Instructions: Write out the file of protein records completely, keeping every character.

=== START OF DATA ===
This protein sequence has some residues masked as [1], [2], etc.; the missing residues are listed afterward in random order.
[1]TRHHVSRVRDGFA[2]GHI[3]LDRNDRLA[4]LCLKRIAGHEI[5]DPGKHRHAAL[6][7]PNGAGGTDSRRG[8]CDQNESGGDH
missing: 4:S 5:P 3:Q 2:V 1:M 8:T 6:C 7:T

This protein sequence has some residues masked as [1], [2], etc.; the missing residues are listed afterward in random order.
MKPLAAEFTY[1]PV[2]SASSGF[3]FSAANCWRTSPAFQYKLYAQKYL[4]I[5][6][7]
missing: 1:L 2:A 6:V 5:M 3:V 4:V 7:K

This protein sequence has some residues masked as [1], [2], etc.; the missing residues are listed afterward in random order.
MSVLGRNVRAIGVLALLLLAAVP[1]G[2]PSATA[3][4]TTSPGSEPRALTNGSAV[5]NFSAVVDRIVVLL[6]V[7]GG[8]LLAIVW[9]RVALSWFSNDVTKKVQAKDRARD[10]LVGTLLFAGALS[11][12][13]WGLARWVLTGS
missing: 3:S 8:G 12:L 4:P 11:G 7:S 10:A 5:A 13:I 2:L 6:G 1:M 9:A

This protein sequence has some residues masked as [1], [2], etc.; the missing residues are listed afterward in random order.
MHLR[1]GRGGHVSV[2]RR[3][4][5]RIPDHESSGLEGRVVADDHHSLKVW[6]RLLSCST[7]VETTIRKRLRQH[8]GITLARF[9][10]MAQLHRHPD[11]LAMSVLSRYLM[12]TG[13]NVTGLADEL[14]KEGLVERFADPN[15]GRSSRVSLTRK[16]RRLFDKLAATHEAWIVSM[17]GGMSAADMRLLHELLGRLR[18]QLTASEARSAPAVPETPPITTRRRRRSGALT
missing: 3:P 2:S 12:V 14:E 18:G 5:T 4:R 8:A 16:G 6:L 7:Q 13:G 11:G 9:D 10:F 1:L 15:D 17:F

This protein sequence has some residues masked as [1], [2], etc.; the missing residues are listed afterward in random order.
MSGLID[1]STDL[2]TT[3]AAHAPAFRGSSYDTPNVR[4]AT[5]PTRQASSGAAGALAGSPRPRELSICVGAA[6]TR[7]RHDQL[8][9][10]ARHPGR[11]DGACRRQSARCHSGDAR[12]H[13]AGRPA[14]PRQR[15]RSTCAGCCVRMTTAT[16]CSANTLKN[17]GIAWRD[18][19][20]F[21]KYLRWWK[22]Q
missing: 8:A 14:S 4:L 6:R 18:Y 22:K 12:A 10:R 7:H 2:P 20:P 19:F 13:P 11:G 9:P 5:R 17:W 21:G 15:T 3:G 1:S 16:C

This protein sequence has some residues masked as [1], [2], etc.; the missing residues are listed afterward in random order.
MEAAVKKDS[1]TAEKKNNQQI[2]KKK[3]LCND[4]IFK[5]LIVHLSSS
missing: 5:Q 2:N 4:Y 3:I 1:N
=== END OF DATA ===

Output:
This protein sequence has some residues masked as [1], [2], etc.; the missing residues are listed afterward in random order.
[1]TRHHVSRVRDGFA[2]GHI[3]LDRNDRLA[4]LCLKRIAGHEI[5]DPGKHRHAAL[6][7]PNGAGGTDSRRG[8]CDQNESGGDH
missing: 4:S 5:P 3:Q 2:V 1:M 8:T 6:C 7:T

This protein sequence has some residues masked as [1], [2], etc.; the missing residues are listed afterward in random order.
MKPLAAEFTY[1]PV[2]SASSGF[3]FSAANCWRTSPAFQYKLYAQKYL[4]I[5][6][7]
missing: 1:L 2:A 6:V 5:M 3:V 4:V 7:K

This protein sequence has some residues masked as [1], [2], etc.; the missing residues are listed afterward in random order.
MSVLGRNVRAIGVLALLLLAAVP[1]G[2]PSATA[3][4]TTSPGSEPRALTNGSAV[5]NFSAVVDRIVVLL[6]V[7]GG[8]LLAIVW[9]RVALSWFSNDVTKKVQAKDRARD[10]LVGTLLFAGALS[11][12][13]WGLARWVLTGS
missing: 3:S 8:G 12:L 4:P 11:G 7:S 10:A 5:A 13:I 2:L 6:G 1:M 9:A

This protein sequence has some residues masked as [1], [2], etc.; the missing residues are listed afterward in random order.
MHLR[1]GRGGHVSV[2]RR[3][4][5]RIPDHESSGLEGRVVADDHHSLKVW[6]RLLSCST[7]VETTIRKRLRQH[8]GITLARF[9][10]MAQLHRHPD[11]LAMSVLSRYLM[12]TG[13]NVTGLADEL[14]KEGLVERFADPN[15]GRSSRVSLTRK[16]RRLFDKLAATHEAWIVSM[17]GGMSAADMRLLHELLGRLR[18]QLTASEARSAPAVPETPPITTRRRRRSGALT
missing: 3:P 2:S 12:V 14:E 18:G 5:T 4:R 8:A 16:G 6:L 7:Q 13:G 11:G 9:D 10:F 1:L 15:D 17:F

This protein sequence has some residues masked as [1], [2], etc.; the missing residues are listed afterward in random order.
MSGLID[1]STDL[2]TT[3]AAHAPAFRGSSYDTPNVR[4]AT[5]PTRQASSGAAGALAGSPRPRELSICVGAA[6]TR[7]RHDQL[8][9][10]ARHPGR[11]DGACRRQSARCHSGDAR[12]H[13]AGRPA[14]PRQR[15]RSTCAGCCVRMTTAT[16]CSANTLKN[17]GIAWRD[18][19][20]F[21]KYLRWWK[22]Q
missing: 8:A 14:S 4:L 6:R 18:Y 22:K 12:A 10:R 7:H 2:P 20:P 19:F 13:P 11:G 9:P 5:R 17:W 21:G 15:T 3:G 1:S 16:C

This protein sequence has some residues masked as [1], [2], etc.; the missing residues are listed afterward in random order.
MEAAVKKDS[1]TAEKKNNQQI[2]KKK[3]LCND[4]IFK[5]LIVHLSSS
missing: 5:Q 2:N 4:Y 3:I 1:N